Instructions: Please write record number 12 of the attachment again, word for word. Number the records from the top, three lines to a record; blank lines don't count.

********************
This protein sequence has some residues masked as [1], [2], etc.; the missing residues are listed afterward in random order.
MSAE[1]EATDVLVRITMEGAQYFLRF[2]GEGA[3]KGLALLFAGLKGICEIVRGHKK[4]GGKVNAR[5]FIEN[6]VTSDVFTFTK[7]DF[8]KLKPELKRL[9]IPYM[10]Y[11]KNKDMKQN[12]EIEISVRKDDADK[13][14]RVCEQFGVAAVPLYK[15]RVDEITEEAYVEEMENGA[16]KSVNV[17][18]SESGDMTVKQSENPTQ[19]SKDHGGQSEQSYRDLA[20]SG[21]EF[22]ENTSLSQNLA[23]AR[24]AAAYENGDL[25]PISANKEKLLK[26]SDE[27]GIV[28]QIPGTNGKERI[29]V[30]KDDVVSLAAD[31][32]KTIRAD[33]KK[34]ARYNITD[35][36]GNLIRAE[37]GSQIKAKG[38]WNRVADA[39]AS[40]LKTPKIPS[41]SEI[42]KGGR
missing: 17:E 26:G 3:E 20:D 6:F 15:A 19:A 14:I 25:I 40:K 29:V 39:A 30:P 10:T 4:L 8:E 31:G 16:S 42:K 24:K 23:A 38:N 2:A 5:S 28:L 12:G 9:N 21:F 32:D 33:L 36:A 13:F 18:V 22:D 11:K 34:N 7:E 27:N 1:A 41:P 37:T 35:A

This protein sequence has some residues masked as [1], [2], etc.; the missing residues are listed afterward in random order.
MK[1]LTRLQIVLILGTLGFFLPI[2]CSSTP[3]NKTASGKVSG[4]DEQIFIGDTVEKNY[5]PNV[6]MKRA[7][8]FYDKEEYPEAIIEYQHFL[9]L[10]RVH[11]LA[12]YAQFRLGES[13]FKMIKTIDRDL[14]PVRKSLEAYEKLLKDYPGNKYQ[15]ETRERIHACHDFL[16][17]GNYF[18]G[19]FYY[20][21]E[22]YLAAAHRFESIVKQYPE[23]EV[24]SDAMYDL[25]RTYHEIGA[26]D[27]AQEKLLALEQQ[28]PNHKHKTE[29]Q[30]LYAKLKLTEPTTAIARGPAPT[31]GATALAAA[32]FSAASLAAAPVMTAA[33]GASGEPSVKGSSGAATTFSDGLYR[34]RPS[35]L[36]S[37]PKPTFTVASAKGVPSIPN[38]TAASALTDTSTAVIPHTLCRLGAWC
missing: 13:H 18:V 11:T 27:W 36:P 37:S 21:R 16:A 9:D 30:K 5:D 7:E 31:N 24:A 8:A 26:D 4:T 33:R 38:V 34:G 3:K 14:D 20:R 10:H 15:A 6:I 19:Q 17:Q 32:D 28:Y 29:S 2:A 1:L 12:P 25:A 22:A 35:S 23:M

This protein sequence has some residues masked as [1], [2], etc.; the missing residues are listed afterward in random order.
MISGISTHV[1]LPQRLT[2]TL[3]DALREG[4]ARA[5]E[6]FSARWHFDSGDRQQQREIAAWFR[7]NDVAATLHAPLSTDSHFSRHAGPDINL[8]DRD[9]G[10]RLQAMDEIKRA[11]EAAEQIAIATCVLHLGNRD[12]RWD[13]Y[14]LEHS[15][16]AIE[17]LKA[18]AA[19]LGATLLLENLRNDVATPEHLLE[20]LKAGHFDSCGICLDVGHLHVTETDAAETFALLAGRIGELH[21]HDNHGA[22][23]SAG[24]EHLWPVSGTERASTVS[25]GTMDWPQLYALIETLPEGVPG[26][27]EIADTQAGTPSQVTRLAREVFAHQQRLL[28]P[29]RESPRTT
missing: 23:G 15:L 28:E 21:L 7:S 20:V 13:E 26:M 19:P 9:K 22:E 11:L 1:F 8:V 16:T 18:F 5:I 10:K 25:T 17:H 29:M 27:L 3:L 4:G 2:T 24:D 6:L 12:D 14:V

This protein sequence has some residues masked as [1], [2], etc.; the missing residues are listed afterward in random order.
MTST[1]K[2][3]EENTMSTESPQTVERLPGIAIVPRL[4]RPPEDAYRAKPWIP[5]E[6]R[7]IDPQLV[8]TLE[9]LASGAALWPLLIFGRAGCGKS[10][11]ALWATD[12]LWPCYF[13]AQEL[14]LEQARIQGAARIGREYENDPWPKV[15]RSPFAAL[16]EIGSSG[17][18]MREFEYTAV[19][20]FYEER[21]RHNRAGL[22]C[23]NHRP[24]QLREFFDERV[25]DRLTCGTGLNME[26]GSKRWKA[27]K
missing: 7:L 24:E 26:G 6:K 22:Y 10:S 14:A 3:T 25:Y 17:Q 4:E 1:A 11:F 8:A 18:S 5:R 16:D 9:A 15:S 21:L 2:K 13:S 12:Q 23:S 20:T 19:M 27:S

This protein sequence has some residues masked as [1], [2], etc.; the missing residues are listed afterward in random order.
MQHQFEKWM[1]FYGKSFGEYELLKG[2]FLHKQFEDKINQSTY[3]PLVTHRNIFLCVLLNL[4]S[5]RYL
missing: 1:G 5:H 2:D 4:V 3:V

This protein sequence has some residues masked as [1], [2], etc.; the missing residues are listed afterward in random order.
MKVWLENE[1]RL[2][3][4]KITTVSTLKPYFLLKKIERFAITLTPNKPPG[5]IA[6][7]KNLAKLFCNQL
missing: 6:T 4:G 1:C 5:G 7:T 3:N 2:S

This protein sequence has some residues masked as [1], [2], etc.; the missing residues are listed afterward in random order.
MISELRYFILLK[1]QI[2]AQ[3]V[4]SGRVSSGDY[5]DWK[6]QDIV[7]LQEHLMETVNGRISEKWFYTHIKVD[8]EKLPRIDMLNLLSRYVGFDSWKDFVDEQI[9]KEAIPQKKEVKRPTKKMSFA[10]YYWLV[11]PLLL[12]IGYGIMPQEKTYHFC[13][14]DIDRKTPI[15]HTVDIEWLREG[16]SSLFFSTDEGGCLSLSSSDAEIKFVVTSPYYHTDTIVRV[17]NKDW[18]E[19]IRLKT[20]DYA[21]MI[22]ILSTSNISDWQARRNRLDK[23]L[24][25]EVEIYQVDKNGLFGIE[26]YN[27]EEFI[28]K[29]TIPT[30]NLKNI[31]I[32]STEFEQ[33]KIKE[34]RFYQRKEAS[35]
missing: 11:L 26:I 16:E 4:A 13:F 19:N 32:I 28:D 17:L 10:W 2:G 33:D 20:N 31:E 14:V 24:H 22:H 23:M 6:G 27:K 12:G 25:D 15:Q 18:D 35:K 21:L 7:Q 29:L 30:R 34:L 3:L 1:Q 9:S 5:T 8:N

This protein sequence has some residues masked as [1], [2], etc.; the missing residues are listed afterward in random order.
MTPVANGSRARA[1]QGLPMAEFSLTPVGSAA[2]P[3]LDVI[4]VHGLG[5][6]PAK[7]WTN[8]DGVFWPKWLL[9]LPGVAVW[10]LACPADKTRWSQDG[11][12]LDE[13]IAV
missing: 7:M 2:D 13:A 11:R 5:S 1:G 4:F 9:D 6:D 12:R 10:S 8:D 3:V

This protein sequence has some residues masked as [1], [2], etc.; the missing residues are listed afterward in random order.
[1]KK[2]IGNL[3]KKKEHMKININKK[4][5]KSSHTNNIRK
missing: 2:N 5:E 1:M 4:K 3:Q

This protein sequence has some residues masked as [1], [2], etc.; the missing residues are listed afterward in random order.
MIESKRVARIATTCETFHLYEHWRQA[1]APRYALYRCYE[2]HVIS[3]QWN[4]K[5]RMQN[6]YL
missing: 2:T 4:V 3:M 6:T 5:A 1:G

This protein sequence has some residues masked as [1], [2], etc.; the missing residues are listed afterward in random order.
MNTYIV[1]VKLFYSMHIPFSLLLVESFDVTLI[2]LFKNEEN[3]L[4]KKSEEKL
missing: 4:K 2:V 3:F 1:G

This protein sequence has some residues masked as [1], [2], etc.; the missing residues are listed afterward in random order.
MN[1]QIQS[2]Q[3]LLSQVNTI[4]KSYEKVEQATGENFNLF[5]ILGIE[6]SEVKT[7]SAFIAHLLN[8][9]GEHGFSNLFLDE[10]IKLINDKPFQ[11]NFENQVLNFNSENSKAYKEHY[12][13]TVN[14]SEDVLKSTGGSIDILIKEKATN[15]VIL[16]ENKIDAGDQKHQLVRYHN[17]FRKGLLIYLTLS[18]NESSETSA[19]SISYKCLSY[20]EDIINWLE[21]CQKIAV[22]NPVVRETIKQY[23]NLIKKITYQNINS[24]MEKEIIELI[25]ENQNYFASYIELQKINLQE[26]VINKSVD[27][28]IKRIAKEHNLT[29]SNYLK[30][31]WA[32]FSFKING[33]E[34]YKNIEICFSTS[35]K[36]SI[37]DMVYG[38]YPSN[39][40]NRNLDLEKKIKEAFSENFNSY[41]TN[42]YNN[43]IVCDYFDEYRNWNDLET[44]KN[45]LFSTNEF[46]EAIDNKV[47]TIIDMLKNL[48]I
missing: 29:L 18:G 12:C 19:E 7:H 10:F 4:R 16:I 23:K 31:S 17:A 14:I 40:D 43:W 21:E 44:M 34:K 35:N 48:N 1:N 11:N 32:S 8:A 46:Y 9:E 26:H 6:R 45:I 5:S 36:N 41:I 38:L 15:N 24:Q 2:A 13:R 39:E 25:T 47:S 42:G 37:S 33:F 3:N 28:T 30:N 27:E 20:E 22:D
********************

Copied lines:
This protein sequence has some residues masked as [1], [2], etc.; the missing residues are listed afterward in random order.
MN[1]QIQS[2]Q[3]LLSQVNTI[4]KSYEKVEQATGENFNLF[5]ILGIE[6]SEVKT[7]SAFIAHLLN[8][9]GEHGFSNLFLDE[10]IKLINDKPFQ[11]NFENQVLNFNSENSKAYKEHY[12][13]TVN[14]SEDVLKSTGGSIDILIKEKATN[15]VIL[16]ENKIDAGDQKHQLVRYHN[17]FRKGLLIYLTLS[18]NESSETSA[19]SISYKCLSY[20]EDIINWLE[21]CQKIAV[22]NPVVRETIKQY[23]NLIKKITYQNINS[24]MEKEIIELI[25]ENQNYFASYIELQKINLQE[26]VINKSVD[27][28]IKRIAKEHNLT[29]SNYLK[30][31]WA[32]FSFKING[33]E[34]YKNIEICFSTS[35]K[36]SI[37]DMVYG[38]YPSN[39][40]NRNLDLEKKIKEAFSENFNSY[41]TN[42]YNN[43]IVCDYFDEYRNWNDLET[44]KN[45]LFSTNEF[46]EAIDNKV[47]TIIDMLKNL[48]I
missing: 29:L 18:G 12:C 19:E 7:H 10:F 4:R 16:I 23:K 31:S 17:A 14:I 40:D 43:W 21:E 44:M 34:K 35:N 48:N 1:N 11:N 32:S 8:A 46:Y 9:E 26:H 6:R 45:I 5:S 36:N 41:I 38:L 15:N 24:Q 2:A 13:R 39:E 25:T 47:S 42:G 37:S 33:F 3:N 28:T 30:N 27:E 20:E 22:D